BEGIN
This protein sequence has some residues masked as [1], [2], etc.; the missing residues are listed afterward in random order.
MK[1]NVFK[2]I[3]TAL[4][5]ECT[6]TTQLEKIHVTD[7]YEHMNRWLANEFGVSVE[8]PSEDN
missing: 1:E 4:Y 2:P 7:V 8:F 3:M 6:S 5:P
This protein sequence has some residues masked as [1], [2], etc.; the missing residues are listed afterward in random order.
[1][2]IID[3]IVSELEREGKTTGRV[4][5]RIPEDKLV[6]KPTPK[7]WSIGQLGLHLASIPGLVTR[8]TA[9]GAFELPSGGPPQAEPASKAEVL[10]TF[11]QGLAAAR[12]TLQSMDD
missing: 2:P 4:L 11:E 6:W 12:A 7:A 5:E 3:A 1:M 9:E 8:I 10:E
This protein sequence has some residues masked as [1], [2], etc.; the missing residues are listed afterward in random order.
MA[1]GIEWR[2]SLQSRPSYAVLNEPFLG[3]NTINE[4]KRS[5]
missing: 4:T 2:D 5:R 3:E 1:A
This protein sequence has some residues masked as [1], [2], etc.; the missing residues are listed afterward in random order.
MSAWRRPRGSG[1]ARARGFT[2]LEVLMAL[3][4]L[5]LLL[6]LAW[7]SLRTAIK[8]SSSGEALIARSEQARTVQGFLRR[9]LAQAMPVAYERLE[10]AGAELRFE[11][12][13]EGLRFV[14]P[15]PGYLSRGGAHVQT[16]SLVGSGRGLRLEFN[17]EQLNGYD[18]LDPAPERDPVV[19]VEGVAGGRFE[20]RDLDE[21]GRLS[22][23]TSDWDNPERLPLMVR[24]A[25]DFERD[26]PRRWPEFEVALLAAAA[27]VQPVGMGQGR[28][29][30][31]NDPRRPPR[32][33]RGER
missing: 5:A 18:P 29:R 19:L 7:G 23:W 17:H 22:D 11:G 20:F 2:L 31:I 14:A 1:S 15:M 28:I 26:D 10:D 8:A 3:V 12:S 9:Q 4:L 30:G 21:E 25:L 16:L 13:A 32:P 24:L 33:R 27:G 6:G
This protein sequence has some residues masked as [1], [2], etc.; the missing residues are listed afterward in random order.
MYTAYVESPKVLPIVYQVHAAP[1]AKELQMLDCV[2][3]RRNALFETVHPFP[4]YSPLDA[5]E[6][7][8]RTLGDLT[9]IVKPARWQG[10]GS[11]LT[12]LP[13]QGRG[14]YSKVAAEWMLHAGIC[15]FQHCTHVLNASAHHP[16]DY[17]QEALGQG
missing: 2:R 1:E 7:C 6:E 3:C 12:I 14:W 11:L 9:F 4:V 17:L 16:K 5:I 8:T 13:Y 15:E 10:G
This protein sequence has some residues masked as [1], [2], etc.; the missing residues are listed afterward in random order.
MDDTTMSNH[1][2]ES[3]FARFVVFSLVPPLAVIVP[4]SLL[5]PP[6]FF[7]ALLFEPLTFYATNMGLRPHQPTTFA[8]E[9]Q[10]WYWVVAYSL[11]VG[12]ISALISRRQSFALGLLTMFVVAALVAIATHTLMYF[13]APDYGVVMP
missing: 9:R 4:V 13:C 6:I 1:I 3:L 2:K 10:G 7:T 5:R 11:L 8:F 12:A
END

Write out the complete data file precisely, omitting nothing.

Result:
This protein sequence has some residues masked as [1], [2], etc.; the missing residues are listed afterward in random order.
MK[1]NVFK[2]I[3]TAL[4][5]ECT[6]TTQLEKIHVTD[7]YEHMNRWLANEFGVSVE[8]PSEDN
missing: 1:E 4:Y 2:P 7:V 8:F 3:M 6:S 5:P
This protein sequence has some residues masked as [1], [2], etc.; the missing residues are listed afterward in random order.
[1][2]IID[3]IVSELEREGKTTGRV[4][5]RIPEDKLV[6]KPTPK[7]WSIGQLGLHLASIPGLVTR[8]TA[9]GAFELPSGGPPQAEPASKAEVL[10]TF[11]QGLAAAR[12]TLQSMDD
missing: 2:P 4:L 11:E 6:W 12:A 7:A 5:E 3:A 1:M 9:E 8:I 10:E
This protein sequence has some residues masked as [1], [2], etc.; the missing residues are listed afterward in random order.
MA[1]GIEWR[2]SLQSRPSYAVLNEPFLG[3]NTINE[4]KRS[5]
missing: 4:T 2:D 5:R 3:E 1:A
This protein sequence has some residues masked as [1], [2], etc.; the missing residues are listed afterward in random order.
MSAWRRPRGSG[1]ARARGFT[2]LEVLMAL[3][4]L[5]LLL[6]LAW[7]SLRTAIK[8]SSSGEALIARSEQARTVQGFLRR[9]LAQAMPVAYERLE[10]AGAELRFE[11][12][13]EGLRFV[14]P[15]PGYLSRGGAHVQT[16]SLVGSGRGLRLEFN[17]EQLNGYD[18]LDPAPERDPVV[19]VEGVAGGRFE[20]RDLDE[21]GRLS[22][23]TSDWDNPERLPLMVR[24]A[25]DFERD[26]PRRWPEFEVALLAAAA[27]VQPVGMGQGR[28][29][30][31]NDPRRPPR[32][33]RGER
missing: 5:A 18:P 29:R 19:L 7:G 23:W 17:H 22:D 11:G 20:F 2:L 31:I 14:A 1:S 15:M 28:I 26:D 10:D 8:A 3:V 12:S 9:Q 4:L 30:G 21:E 25:L 16:L 13:A 32:P 24:L 33:R 27:G 6:G
This protein sequence has some residues masked as [1], [2], etc.; the missing residues are listed afterward in random order.
MYTAYVESPKVLPIVYQVHAAP[1]AKELQMLDCV[2][3]RRNALFETVHPFP[4]YSPLDA[5]E[6][7][8]RTLGDLT[9]IVKPARWQG[10]GS[11]LT[12]LP[13]QGRG[14]YSKVAAEWMLHAGIC[15]FQHCTHVLNASAHHP[16]DY[17]QEALGQG
missing: 2:R 1:E 7:C 6:E 3:C 12:I 14:W 11:L 9:F 4:V 17:L 16:K 5:I 8:T 13:Y 15:E 10:G
This protein sequence has some residues masked as [1], [2], etc.; the missing residues are listed afterward in random order.
MDDTTMSNH[1][2]ES[3]FARFVVFSLVPPLAVIVP[4]SLL[5]PP[6]FF[7]ALLFEPLTFYATNMGLRPHQPTTFA[8]E[9]Q[10]WYWVVAYSL[11]VG[12]ISALISRRQSFALGLLTMFVVAALVAIATHTLMYF[13]APDYGVVMP
missing: 9:R 4:V 13:C 6:I 1:I 3:L 2:K 10:G 7:T 5:R 11:L 8:F 12:A